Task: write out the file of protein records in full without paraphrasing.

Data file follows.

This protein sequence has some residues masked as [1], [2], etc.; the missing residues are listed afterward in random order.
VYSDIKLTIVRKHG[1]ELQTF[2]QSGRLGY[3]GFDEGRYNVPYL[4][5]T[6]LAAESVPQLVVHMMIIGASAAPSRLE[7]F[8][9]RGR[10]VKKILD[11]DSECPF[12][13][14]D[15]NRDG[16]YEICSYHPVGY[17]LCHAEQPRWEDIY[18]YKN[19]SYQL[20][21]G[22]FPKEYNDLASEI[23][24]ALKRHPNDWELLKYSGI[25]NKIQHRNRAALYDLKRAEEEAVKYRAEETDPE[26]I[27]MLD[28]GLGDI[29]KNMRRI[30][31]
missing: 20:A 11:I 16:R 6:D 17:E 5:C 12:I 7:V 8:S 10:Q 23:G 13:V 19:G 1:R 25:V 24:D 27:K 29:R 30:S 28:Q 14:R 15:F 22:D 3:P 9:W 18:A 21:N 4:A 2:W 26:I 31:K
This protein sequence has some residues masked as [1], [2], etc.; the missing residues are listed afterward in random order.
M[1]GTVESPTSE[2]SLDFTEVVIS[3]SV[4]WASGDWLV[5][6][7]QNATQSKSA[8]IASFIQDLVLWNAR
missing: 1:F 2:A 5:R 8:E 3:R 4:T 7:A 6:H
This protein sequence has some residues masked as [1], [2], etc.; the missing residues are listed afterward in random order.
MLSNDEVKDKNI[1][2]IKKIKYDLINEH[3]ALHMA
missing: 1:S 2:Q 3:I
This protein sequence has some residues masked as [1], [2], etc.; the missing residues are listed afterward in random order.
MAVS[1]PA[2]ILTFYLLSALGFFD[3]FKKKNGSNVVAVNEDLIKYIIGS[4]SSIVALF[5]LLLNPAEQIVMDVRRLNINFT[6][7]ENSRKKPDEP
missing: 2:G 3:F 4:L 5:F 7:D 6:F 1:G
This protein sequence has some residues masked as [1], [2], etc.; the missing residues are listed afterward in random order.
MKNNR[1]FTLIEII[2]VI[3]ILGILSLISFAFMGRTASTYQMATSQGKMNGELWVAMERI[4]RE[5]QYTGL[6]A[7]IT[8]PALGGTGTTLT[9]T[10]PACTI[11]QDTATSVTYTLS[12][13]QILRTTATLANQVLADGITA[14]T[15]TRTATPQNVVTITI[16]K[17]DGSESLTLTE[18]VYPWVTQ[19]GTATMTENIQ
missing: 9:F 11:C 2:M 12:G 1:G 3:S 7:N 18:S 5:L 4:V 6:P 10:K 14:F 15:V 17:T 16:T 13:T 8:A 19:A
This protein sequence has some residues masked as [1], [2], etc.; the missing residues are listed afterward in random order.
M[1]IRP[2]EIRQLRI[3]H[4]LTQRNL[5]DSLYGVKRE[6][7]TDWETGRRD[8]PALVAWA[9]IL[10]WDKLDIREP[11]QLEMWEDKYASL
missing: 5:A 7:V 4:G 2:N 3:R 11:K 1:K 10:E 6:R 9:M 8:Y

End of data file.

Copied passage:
This protein sequence has some residues masked as [1], [2], etc.; the missing residues are listed afterward in random order.
VYSDIKLTIVRKHG[1]ELQTF[2]QSGRLGY[3]GFDEGRYNVPYL[4][5]T[6]LAAESVPQLVVHMMIIGASAAPSRLE[7]F[8][9]RGR[10]VKKILD[11]DSECPF[12][13][14]D[15]NRDG[16]YEICSYHPVGY[17]LCHAEQPRWEDIY[18]YKN[19]SYQL[20][21]G[22]FPKEYNDLASEI[23][24]ALKRHPNDWELLKYSGI[25]NKIQHRNRAALYDLKRAEEEAVKYRAEETDPE[26]I[27]MLD[28]GLGDI[29]KNMRRI[30][31]
missing: 20:A 11:I 16:R 6:D 17:E 5:C 12:I 7:V 8:S 10:Q 23:G 13:V 19:G 1:R 25:V 24:D 27:K 29:R 30:S 28:Q 14:R 15:F 22:D 3:P 9:W 18:A 21:N 4:A 2:W 26:I 31:K
This protein sequence has some residues masked as [1], [2], etc.; the missing residues are listed afterward in random order.
M[1]GTVESPTSE[2]SLDFTEVVIS[3]SV[4]WASGDWLV[5][6][7]QNATQSKSA[8]IASFIQDLVLWNAR
missing: 1:F 2:A 5:R 8:E 3:R 4:T 7:A 6:H
This protein sequence has some residues masked as [1], [2], etc.; the missing residues are listed afterward in random order.
MLSNDEVKDKNI[1][2]IKKIKYDLINEH[3]ALHMA
missing: 1:S 2:Q 3:I
This protein sequence has some residues masked as [1], [2], etc.; the missing residues are listed afterward in random order.
MAVS[1]PA[2]ILTFYLLSALGFFD[3]FKKKNGSNVVAVNEDLIKYIIGS[4]SSIVALF[5]LLLNPAEQIVMDVRRLNINFT[6][7]ENSRKKPDEP
missing: 2:G 3:F 4:L 5:F 7:D 6:F 1:G
This protein sequence has some residues masked as [1], [2], etc.; the missing residues are listed afterward in random order.
MKNNR[1]FTLIEII[2]VI[3]ILGILSLISFAFMGRTASTYQMATSQGKMNGELWVAMERI[4]RE[5]QYTGL[6]A[7]IT[8]PALGGTGTTLT[9]T[10]PACTI[11]QDTATSVTYTLS[12][13]QILRTTATLANQVLADGITA[14]T[15]TRTATPQNVVTITI[16]K[17]DGSESLTLTE[18]VYPWVTQ[19]GTATMTENIQ
missing: 9:F 11:C 2:M 12:G 1:G 3:S 7:N 18:S 5:L 4:V 6:P 10:K 14:F 15:V 17:T 16:T 13:T 8:A 19:A
This protein sequence has some residues masked as [1], [2], etc.; the missing residues are listed afterward in random order.
M[1]IRP[2]EIRQLRI[3]H[4]LTQRNL[5]DSLYGVKRE[6][7]TDWETGRRD[8]PALVAWA[9]IL[10]WDKLDIREP[11]QLEMWEDKYASL
missing: 5:A 7:V 4:G 2:N 3:R 11:K 1:K 10:E 6:R 9:M 8:Y